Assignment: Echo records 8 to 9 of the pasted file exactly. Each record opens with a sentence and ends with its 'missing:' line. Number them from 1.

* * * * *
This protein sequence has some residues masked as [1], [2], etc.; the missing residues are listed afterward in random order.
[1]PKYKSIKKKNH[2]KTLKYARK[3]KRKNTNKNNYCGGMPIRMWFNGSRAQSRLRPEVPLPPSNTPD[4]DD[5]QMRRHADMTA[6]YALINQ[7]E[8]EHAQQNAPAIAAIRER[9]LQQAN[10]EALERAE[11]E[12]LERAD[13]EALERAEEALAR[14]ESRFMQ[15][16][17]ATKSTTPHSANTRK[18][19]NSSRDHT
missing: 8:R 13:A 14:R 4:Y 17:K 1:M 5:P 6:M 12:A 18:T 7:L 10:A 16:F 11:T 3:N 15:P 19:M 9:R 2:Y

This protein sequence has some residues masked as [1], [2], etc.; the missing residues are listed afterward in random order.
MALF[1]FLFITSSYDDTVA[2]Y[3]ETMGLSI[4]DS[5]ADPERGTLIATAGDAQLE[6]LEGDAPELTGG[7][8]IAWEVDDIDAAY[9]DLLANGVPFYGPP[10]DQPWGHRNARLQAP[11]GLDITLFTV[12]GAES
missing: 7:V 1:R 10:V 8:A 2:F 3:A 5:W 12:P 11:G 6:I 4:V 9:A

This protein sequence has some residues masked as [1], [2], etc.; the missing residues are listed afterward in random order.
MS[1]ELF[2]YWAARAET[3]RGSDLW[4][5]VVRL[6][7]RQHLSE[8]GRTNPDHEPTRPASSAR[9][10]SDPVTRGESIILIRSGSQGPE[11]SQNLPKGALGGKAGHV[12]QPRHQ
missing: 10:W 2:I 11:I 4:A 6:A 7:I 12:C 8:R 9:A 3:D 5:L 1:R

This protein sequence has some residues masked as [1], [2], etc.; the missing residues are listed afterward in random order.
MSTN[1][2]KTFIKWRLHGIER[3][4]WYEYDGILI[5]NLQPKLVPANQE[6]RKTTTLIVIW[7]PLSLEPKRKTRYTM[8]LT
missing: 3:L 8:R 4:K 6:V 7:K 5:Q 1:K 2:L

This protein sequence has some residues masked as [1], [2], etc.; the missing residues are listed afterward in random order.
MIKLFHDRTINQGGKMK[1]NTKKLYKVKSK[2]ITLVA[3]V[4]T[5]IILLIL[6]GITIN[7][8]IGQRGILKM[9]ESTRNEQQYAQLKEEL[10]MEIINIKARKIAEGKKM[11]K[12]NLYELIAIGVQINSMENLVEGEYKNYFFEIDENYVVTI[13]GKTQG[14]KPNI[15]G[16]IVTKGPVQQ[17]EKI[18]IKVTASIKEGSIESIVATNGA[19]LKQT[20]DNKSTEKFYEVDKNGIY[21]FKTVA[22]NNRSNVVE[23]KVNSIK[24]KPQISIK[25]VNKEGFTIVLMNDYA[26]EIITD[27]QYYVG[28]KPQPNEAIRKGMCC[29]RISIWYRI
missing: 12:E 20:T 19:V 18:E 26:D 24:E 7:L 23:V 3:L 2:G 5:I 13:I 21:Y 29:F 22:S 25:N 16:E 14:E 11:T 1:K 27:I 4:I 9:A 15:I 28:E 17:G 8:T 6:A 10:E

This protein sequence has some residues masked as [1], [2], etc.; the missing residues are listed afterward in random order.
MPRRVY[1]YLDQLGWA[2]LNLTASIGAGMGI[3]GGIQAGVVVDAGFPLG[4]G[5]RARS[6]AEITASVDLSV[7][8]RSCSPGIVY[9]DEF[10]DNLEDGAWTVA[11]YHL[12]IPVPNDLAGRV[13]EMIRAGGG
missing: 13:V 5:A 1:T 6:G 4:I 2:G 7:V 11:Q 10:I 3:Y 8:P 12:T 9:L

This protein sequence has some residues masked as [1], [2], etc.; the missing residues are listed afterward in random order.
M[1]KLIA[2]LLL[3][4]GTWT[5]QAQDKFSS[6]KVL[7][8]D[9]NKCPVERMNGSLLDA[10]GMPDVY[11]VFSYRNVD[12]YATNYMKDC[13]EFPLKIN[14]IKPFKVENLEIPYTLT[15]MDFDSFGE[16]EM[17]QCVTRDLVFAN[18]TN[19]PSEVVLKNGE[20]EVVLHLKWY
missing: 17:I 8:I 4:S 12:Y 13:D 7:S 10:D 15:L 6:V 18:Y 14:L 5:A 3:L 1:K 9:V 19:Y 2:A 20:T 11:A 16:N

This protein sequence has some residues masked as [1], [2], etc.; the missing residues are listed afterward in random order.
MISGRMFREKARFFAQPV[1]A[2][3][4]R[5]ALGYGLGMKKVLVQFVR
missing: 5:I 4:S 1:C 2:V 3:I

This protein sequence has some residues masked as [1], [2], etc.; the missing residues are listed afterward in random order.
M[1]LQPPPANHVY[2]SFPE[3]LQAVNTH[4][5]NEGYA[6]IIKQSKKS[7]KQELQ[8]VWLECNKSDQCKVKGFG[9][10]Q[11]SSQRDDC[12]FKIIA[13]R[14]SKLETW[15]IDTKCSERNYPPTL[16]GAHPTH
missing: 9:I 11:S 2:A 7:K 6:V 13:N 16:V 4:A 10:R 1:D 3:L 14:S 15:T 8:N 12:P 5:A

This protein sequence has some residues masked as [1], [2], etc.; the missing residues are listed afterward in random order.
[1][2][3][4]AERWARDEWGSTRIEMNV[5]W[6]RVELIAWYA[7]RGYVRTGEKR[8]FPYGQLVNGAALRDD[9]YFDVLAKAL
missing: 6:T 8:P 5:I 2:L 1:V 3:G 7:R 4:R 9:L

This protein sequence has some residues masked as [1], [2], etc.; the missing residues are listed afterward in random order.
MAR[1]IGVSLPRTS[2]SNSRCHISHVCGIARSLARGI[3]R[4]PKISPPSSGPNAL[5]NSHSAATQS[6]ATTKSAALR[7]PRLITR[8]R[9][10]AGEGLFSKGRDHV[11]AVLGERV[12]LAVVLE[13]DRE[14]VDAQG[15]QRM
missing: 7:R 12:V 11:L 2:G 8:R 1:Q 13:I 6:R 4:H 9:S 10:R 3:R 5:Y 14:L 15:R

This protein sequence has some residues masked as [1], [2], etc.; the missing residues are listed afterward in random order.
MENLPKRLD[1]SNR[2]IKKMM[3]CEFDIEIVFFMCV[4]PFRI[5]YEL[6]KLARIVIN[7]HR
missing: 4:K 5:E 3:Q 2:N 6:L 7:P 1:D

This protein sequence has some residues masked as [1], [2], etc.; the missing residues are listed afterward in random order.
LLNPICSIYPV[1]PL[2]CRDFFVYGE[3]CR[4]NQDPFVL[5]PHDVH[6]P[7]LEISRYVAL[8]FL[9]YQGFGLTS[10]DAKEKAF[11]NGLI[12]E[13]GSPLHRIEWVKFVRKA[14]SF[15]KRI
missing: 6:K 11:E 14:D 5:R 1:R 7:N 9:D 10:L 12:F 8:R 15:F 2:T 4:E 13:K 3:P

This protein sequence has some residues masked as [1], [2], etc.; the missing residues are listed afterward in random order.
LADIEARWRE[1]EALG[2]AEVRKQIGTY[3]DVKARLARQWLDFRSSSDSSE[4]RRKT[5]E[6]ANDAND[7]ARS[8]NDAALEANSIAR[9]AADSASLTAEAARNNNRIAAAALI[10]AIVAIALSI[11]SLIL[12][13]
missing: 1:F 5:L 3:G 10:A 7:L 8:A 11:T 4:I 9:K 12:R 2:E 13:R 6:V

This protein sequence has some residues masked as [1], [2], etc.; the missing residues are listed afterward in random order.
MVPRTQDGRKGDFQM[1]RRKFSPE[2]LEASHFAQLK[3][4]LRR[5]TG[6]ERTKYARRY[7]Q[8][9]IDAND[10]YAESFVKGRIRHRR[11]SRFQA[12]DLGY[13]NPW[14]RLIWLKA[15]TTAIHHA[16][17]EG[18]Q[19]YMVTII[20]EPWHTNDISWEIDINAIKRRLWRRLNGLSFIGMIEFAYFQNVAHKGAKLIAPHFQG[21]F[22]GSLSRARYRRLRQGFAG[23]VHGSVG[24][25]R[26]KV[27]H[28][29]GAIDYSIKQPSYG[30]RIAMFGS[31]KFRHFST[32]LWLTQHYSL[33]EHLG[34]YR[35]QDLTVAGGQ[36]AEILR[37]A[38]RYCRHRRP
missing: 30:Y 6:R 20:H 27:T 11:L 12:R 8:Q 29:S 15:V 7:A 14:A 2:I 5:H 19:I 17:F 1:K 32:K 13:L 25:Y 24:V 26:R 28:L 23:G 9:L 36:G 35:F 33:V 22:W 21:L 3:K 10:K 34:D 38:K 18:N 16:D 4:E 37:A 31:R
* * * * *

This protein sequence has some residues masked as [1], [2], etc.; the missing residues are listed afterward in random order.
MISGRMFREKARFFAQPV[1]A[2][3][4]R[5]ALGYGLGMKKVLVQFVR
missing: 5:I 4:S 1:C 2:V 3:I

This protein sequence has some residues masked as [1], [2], etc.; the missing residues are listed afterward in random order.
M[1]LQPPPANHVY[2]SFPE[3]LQAVNTH[4][5]NEGYA[6]IIKQSKKS[7]KQELQ[8]VWLECNKSDQCKVKGFG[9][10]Q[11]SSQRDDC[12]FKIIA[13]R[14]SKLETW[15]IDTKCSERNYPPTL[16]GAHPTH
missing: 9:I 11:S 2:A 7:K 6:V 13:N 16:V 4:A 10:R 1:D 3:L 14:S 15:T 8:N 12:P 5:A